You know, even though I had the pleasure of attending two FCBD events featuring artists who actually had books out as part of the promotion, it really has to be said that having any creator sign at your store (The Vault had a massive lineup of local cartoonists with mini comics) is the basic promotion I'd recommend for any shop that has a local creator who can sit for a few hours with pen in hand and smile on face. Beyond the pull of getting your regulars out to meet someone whose work they admire in the way any signing does, I expect that having a creator on hand for FCBD adds that little extra zing of excitement for first time comic shoppers who beyond getting a free taste of the medium get to marvel at someone drawing something and ask questions like, "So do you make all the little bubble for the words too?"
Speaking of signings, I made it to my third stop – Dark Tower Comics – just in time to see one with Chicago-area artists Tim Seeley and Skottie Young wrap up. Seeley was on his way to another signing in the norther 'burbs, but I got to hang out for a while and talk about comics retail with Young, Jose Capetillo and the store's owner Mark. That's a really nice, old school comic shop, by the way. I'd been there once before when I did a guest spot on the late, great Around Comics podcast, but I'd never had a chance to really look through it until Saturday. A LOT of dollar comics (I got this one and this one), but Mark stocks up strong with as many varieties of trades and OGNs as you can imagine as well as all sorts of comic shoppy ancilary products. While we were standing there, some guy bought one of those hella expensive Marvel Bowen busts (a Green Goblin one), which always shocks me because I can't imagine paying 50 or 75 bucks or whatever for a superhero statue.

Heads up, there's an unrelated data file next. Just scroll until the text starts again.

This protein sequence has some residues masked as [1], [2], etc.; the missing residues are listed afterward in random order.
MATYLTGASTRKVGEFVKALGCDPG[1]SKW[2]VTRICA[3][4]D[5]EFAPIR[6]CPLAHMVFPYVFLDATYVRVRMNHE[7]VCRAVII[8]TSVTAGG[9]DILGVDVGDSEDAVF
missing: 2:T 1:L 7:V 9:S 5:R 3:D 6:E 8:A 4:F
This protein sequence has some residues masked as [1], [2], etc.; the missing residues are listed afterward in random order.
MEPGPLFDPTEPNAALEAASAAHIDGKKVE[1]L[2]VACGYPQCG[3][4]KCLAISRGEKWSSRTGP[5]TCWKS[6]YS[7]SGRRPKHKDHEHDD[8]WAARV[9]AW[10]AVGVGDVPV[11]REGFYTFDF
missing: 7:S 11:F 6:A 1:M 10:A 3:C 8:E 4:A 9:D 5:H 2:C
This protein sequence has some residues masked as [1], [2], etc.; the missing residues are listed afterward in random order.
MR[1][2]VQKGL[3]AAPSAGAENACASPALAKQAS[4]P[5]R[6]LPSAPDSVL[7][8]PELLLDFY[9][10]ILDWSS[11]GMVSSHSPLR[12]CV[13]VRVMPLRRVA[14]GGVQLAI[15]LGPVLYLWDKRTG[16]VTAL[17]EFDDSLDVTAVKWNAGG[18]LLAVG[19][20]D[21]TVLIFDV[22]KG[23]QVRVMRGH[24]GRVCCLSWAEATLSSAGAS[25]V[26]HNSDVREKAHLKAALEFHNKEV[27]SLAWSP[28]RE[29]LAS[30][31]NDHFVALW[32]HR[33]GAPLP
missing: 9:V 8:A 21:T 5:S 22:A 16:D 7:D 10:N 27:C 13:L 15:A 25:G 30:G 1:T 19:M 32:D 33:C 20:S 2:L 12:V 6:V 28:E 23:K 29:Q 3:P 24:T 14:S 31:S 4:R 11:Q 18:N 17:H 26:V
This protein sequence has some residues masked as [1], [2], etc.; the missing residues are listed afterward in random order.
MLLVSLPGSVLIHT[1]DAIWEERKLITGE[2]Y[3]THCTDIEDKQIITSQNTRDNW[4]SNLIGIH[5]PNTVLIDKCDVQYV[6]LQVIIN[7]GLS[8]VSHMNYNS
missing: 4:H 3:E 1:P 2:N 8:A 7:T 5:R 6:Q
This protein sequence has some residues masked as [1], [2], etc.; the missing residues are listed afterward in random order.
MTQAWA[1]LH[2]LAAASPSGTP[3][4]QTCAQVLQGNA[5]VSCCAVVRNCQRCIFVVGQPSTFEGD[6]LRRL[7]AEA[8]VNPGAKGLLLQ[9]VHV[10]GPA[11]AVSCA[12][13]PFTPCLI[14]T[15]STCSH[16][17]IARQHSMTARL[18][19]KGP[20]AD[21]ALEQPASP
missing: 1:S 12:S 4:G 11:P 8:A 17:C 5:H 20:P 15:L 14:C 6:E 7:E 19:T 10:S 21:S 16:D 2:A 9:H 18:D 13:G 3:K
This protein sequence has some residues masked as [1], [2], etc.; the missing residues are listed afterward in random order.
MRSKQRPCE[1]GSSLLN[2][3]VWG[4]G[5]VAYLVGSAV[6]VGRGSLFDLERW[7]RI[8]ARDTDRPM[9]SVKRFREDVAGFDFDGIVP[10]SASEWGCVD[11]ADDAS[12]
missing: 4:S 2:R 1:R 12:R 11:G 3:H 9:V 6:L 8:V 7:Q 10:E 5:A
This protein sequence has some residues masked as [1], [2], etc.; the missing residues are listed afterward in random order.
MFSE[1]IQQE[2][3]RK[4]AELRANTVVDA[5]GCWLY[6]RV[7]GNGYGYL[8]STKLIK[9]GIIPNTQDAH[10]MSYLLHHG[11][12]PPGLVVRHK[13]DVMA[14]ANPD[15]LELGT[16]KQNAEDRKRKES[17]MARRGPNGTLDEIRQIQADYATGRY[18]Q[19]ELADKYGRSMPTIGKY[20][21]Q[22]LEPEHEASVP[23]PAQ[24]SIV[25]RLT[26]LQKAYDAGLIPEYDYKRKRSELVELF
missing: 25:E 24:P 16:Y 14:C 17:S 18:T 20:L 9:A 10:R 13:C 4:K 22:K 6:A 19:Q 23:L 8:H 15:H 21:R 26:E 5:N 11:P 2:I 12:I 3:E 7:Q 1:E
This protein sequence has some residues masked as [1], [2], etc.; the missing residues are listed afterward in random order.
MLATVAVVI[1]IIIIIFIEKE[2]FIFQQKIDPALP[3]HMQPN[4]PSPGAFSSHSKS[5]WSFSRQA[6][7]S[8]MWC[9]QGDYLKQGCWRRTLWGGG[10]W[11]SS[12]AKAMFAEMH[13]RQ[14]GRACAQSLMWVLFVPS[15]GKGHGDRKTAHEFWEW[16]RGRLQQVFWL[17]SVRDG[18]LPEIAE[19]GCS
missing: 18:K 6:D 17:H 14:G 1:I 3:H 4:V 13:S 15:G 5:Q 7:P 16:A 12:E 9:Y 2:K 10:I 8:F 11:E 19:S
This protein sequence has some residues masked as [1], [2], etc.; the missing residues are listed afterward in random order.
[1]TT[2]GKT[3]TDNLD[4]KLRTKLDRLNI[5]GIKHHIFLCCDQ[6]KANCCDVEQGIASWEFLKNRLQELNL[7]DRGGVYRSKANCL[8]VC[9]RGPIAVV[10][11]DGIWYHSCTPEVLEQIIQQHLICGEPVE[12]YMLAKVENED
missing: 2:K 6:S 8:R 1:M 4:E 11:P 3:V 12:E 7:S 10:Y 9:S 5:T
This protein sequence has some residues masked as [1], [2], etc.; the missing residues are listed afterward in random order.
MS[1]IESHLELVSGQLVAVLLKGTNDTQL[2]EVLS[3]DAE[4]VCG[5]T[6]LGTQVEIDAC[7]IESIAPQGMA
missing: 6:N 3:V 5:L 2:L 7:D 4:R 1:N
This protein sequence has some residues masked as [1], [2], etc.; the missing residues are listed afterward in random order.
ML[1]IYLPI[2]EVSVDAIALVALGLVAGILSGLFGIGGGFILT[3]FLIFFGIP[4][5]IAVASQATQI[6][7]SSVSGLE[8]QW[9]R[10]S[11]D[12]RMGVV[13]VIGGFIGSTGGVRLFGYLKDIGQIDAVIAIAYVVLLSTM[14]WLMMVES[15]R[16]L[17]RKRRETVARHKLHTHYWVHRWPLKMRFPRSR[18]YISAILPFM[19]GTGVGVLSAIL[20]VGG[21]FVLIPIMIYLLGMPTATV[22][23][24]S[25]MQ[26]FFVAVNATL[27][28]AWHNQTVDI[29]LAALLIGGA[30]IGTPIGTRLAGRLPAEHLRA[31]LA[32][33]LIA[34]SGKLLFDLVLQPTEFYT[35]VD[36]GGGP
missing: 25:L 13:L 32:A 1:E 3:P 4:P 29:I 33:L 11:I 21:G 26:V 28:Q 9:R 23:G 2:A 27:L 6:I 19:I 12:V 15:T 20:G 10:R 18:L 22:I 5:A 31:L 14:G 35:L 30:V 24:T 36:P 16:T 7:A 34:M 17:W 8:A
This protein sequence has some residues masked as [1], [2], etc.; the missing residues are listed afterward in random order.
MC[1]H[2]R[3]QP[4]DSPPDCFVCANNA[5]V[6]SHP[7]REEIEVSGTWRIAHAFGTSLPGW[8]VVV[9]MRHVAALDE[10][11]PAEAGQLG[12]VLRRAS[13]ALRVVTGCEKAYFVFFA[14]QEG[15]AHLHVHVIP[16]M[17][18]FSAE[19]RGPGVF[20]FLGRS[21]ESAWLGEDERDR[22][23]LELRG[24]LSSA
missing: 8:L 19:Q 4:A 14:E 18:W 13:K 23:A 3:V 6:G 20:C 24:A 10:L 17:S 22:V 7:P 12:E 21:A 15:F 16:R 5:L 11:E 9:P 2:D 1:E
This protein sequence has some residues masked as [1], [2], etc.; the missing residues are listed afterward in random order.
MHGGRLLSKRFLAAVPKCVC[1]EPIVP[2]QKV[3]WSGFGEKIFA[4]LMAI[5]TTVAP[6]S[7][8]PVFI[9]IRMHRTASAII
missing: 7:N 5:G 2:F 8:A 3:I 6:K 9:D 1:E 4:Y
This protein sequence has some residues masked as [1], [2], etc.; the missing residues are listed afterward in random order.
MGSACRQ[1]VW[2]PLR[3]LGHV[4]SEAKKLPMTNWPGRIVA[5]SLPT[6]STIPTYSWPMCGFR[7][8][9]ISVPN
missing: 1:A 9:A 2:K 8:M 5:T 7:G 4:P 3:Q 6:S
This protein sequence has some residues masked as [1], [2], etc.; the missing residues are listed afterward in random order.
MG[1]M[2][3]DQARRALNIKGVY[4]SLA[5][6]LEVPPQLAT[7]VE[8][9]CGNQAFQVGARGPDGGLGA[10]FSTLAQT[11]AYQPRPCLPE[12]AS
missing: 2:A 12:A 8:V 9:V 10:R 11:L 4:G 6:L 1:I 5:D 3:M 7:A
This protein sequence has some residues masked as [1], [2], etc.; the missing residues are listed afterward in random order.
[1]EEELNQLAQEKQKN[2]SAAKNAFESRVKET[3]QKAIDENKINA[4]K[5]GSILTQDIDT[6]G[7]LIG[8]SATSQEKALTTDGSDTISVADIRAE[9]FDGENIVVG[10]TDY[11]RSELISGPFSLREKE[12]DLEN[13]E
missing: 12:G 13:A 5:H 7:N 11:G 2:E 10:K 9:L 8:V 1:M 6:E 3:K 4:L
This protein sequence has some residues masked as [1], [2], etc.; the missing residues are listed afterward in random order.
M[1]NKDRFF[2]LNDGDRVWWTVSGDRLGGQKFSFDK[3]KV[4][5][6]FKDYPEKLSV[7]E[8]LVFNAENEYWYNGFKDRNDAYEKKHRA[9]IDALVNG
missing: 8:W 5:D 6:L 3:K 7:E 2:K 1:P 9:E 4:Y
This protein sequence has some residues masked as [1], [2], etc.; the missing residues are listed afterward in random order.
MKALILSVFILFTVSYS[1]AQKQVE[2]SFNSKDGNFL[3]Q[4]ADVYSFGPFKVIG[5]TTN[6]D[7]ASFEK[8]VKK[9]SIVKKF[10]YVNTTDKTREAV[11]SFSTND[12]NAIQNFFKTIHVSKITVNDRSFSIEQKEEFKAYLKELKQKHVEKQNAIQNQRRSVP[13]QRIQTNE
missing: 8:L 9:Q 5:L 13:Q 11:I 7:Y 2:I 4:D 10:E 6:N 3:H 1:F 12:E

Oh, and just like The Comic Vault had its take on FCBD with its massive wall of everything, I should note that both Dark Tower and Graham Crackers took their own track for what comics to get and how to distribute them. Dark Tower did what I've seen a lot of bigger shops do, setting up a free comics table on your way out the door where a staff member would help you pick out a few choices to get with whatever you got while shopping. And for what it's worth, their selection seemed more focused on the kid-friendliest comics of the bunch while Graham's was a mix of the DM staples from Marvel, DC and the other big publishers while also having a metric ton of Mouse Guard for Petersen to sign. While it's great that there are 33 comics available for distribution, I always find it telling what specific kinds of free comics the stores put in for and how they arrange those titles on day of. Says a lot about who they think the days is for or who they find comes in.